PM to Air India families: 'We are sorry'
Last Updated: Tuesday, June 22, 2010 | 11:57 PM ETPrime Minister Stephen Harper recently met with members of the Air India Victims Families Association in his office on Parliament Hill in Ottawa. (Chris Wattie/Reuters)
Prime Minister Stephen Harper will mark the 25th anniversary of the Air India bombing by saying "we are sorry" to families of the victims.
"Some wounds are too deep to be healed even by the remedy of time," Harper will say on Wednesday in Toronto in a speech he wrote himself. "We are sorry."
An excerpt from the speech was obtained by CBC News.
Harper will say the destruction of Air India Flight 182 "was, and remains, the single worst act of terrorism in Canadian history."
He will describe terrorism as "an enemy with a thousand faces, and a hatred that festers in the darkest spots of the human mind."
"This was evil, perpetrated by cowards. Despicable, senseless and vicious," Harper will say.
The prime minister will discuss compensation, but will not mention an amount.
Harper's apology follows a scathing report released last week by former Supreme Court justice John C. Major. He blamed a "cascading series of errors" by government, the RCMP and the country's spy agency for failing to prevent the disaster.
Harper called the report a "damning indictment of many things that occurred before and after the tragedy" which the government is "determined to avoid in the future."
There is a massive archive on this terrorist act, and the aftermath in the subsequent years:
(AP Photo/Jane Wolsak)
IN DEPTH: AIR INDIA
The Bombing of Air India Flight 182
CBC News Online | September 25, 2006
On March 16, 2005, a B.C. Supreme Court judge acquitted Ripudaman Singh Malik and Ajaib Singh Bagri on eight charges related to the bombing of Air India Flight 182 on June 22, 1985. It was Canada's worst mass murder - 329 people were killed. Two baggage handlers at Tokyo's Narita Airport died in another connected bombing.
The investigation and prosecution of the accused have been the costliest in Canadian history, estimated at about $130 million.
An inquiry into the bombing of Air India 182 — how it occurred, why the law has failed to find those responsible and whether in could happen again — began on June 21, 2006. The first three hearings were held on July 18, 19 and 20. The inquiry began hearing evidence on Sept. 25, starting with the relatives of some victims.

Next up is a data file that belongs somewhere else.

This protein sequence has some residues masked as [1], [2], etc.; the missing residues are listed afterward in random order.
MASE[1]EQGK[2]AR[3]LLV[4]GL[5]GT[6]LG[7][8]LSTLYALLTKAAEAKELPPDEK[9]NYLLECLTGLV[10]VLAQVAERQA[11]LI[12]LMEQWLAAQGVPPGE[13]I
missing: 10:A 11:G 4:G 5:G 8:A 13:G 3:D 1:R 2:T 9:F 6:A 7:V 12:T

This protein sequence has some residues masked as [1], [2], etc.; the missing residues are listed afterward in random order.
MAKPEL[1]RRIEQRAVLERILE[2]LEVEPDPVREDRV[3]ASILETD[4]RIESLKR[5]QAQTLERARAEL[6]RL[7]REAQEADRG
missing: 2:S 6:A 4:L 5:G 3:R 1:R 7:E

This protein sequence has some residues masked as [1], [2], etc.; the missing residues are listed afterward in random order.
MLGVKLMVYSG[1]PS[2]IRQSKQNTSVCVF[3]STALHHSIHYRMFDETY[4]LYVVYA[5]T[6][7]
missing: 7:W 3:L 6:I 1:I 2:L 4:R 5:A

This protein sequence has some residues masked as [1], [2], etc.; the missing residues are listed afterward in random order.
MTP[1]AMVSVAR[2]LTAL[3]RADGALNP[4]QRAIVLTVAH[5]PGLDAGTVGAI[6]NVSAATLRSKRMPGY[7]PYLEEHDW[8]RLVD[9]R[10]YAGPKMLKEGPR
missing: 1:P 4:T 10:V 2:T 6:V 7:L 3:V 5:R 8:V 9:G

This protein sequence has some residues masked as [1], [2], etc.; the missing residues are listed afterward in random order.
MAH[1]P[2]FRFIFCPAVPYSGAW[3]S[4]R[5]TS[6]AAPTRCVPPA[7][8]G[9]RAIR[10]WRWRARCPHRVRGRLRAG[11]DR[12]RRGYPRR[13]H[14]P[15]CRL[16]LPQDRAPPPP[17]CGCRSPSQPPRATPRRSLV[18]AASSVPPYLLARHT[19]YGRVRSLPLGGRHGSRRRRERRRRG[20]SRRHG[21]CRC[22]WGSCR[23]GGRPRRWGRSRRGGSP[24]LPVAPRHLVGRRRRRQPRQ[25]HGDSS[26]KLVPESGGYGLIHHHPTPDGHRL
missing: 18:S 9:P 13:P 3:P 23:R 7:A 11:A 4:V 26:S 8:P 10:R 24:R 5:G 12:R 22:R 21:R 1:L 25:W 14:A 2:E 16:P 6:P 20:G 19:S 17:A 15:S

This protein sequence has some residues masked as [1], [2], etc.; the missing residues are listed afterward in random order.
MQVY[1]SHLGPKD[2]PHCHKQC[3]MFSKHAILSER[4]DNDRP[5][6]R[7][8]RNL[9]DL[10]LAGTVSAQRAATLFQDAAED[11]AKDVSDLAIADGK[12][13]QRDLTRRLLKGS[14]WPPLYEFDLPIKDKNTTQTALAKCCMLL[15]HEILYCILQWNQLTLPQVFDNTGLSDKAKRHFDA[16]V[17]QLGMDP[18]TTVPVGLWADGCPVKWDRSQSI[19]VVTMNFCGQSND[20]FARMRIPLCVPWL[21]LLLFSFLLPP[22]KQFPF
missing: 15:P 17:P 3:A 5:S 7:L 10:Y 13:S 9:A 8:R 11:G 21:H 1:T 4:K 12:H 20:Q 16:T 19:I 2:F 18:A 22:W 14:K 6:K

It all started more than 20 years ago.June 22, 1985. Airline agent Jeanne Bakermans checks in two pieces of luggage at Vancouver International Airport that will change the course of history.
Ajaib Singh Bagri [left] (CP Photo/Chuck Stoody) and Ripudaman Singh Malik (CP Photo/Richard Lam)
Hours later, the first suitcase explodes inside the baggage terminal at Tokyo's Narita Airport while being transferred to an Air India flight. Two baggage handlers are killed. Exactly 55 minutes later, the other bag, a dark-brown hard-sided Samsonite suitcase, explodes in the forward cargo hold of Air India Flight 182 as it approaches the coast of Ireland.
Some passengers actually survive the 747's fall from 31,000 feet only to die in the frigid waters of the Atlantic. (For more on the background, go here)
The BBC has this:
1985: Air India jet crashes killing 329A passenger jet has disintegrated in mid-air off the coast of Ireland, killing all 329 people on board.
The Air India flight was only 45 minutes from London Heathrow when it suddenly disappeared from radar screens at 0816 BST.
Airline officials said they do not know the cause of the crash, but suspected it was caused by a bomb planted by Sikh extremists.
The Boeing 747 plunged into the sea from 30,000 ft (9,144 m) and rescue officials said they did not expect to find survivors. The pilot had no time to issue a mayday message, according to the coastguard.
Flight AI 182 was flying from Toronto to London with a stopover at Montreal. Most of the passengers were of Indian origin and intending to fly on to Bombay or Delhi.
The plane had already been delayed at Mirabel Airport, Montreal, where Canadian Mounties removed three suspicious packages.
There is a large slick of fuel about 4.5 miles long and a lot of wreckage on the surface RAF pilot Paul Redfern
The rescue operation is being co-ordinated by the coastguard in Plymouth and Falmouth, and four RAF helicopters are being used to search for bodies. ..
Lots more here.
Post a Comment